The United State rental market is in full swing and the opportunities today are headed upwards. Real Estate cycles favor certain classes of properties depending upon the state of the economy as well as demand. During the housing boom of 2007, home ownership was very popular, of course buying at the peak would have spelled financial disaster as home prices have now plummeted from that all time high point. According to the Federal Reserve 60% of all homes are currently underwater.
With so many people losing their homes, high divorce rates, high unemployment and lack of lending from banks the consumer is very fearful of home ownership right now. An uncertain stock market that is artificially high complicates most consumers’ emotions as well. The result is a growing demand for rental properties. If you read my previous article rental properties are becoming popular with banks as well. Bank of America recently introduced a pilot project of 1000 homes in the Phoenix area to perform a deed in liu of foreclosure with lease back for select customers. The rental market is good for both nervous consumers and also for property owners. The rental market allows owners to cashflow properties in a buy and holds position and enables them to be able to perform a long term hold plan that will allow them to sell their properties for more when economies recover. Banks are encouraged to hold property so that they can manipulate housing demand and sell these same houses for more latter when they can also increase lending rates. Banks also need to manage their dead weight loss as well, so dumping properties on investors for low prices only hurts their perceived equity and increases their loss. Therefore a long term buy and hold position for banks is good for banks and selling properties through REO or pre foreclosure is not a favorable transaction for banks. Don’t expect a lot of pricing concessions from banks in the future.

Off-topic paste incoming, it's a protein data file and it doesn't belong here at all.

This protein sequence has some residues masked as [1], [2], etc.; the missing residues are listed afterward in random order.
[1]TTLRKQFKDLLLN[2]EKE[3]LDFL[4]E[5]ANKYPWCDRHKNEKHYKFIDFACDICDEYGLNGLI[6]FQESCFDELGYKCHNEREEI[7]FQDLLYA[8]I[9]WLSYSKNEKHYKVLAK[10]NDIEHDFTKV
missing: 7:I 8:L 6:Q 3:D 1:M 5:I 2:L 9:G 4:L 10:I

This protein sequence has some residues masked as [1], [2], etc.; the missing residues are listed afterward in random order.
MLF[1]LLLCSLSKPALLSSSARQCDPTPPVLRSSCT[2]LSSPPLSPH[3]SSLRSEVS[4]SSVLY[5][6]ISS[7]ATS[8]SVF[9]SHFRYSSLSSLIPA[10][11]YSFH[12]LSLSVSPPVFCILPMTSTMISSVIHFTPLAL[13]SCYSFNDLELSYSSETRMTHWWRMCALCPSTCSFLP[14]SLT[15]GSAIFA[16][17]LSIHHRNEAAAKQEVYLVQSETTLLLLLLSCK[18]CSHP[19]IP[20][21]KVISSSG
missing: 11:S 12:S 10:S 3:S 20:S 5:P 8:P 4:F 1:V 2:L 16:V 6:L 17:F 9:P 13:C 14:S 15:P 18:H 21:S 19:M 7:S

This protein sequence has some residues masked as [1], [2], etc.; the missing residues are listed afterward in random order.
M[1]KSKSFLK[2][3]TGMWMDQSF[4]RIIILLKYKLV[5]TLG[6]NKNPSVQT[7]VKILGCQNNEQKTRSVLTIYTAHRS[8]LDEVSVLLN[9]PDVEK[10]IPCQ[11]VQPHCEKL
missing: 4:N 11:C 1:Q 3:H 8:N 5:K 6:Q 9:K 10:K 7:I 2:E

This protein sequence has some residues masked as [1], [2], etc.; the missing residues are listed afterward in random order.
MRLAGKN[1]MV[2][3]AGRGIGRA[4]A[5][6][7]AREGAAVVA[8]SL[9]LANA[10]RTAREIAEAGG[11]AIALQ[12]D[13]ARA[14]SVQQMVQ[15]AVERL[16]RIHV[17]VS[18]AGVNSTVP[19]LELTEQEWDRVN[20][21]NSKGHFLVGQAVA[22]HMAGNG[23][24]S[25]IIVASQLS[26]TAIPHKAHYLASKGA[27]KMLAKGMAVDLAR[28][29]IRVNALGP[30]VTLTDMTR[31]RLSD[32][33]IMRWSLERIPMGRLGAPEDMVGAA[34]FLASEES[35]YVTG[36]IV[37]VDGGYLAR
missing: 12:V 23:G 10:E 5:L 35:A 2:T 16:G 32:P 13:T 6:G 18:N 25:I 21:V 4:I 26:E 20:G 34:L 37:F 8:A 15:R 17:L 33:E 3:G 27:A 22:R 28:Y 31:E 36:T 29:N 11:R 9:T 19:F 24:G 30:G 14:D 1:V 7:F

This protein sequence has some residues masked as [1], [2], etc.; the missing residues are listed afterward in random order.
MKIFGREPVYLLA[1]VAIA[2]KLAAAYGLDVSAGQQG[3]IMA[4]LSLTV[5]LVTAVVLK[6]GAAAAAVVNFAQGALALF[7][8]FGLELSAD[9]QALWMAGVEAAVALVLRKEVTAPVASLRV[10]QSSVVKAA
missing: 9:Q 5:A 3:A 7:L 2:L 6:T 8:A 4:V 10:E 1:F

Most investors understand how to buy a property and sell it for more, that might be challenging in this economy. But if you can cash flow a property and wait for more favorable lending then you are getting paid today- cash on cash and also benefit tomorrow- return on investment when you sell. Most people are speculators and typically invest only in their own local neighborhoods. Recently National Association of Realtors (NAR) reported that rental property sales have increased 65% (1.23Million units) for 2011, while owner occupied sales fell 15% over the same period. According to NAR 41% of these buyers purchased more than 1 property and half of them were distressed. The average house price was quite remarkable at $100,000 per property and planned to hold the property for at least 5 years. Most experienced cash flow investors never pay more than $100k/door, so many of these buyers are probably new to real estate buying. Rents need to be high enough to make payments and also provide cash flow to the buyer. Long term buy and hold is in fashion right now and is expected to increase, the Federal Reserve has stated that 2million houses are currently at REO status. This number is set to double thru end of 2013. So it’s very safe to say that rental properties are the highest demand asset class in real estate right now.
More evidence to increased demand is in the mature markets for apartment rentals. Mature market, Class A levels on both coasts are nearing all time high levels in occupancy. Occupancy in this class is up to 95.1% its highest mark since 2001, according to Reuters. In addition rental rates rose 0.5% from 4q11 to 1q12, and an increase of 0.9% from month to month which is largest increase in rental since 2008. All of this growth has occurred in high demand areas, as B and C levels are increasing in occupancy but not in rental rates. San Francisco saw the largest year over year increase of 5.9%, a high demand mature rental market. Commercial office leasing was also on the rise in high demand markets closing in on 94% occupancy. High demand A markets always start real estate trends and as the cycle progresses lower level classes in B/C/D markets do follow. Southern California is a mature A level market as well, but just not as pricey as Northern California and rental occupancy rates are expected to rise by 1.5% to 96.4% and rates to increase 4.8% per year. Nationally occupancy is expected to increase by 1% and rentals rates to increase by 4 to 5% in all markets.
The stock market is poised to fall again; the DOW is currently at 13,000 points. Most people expect markets to rise on speculation and they should fall when the larger numbers of foreclosures hit the market through 2012 and 2013. Stock markets are manipulated to rise and fall so that traders can benefit, not so that the average investor can profit. Rental properties can increase your monthly cash flow and then provide you capital appreciation when markets rise.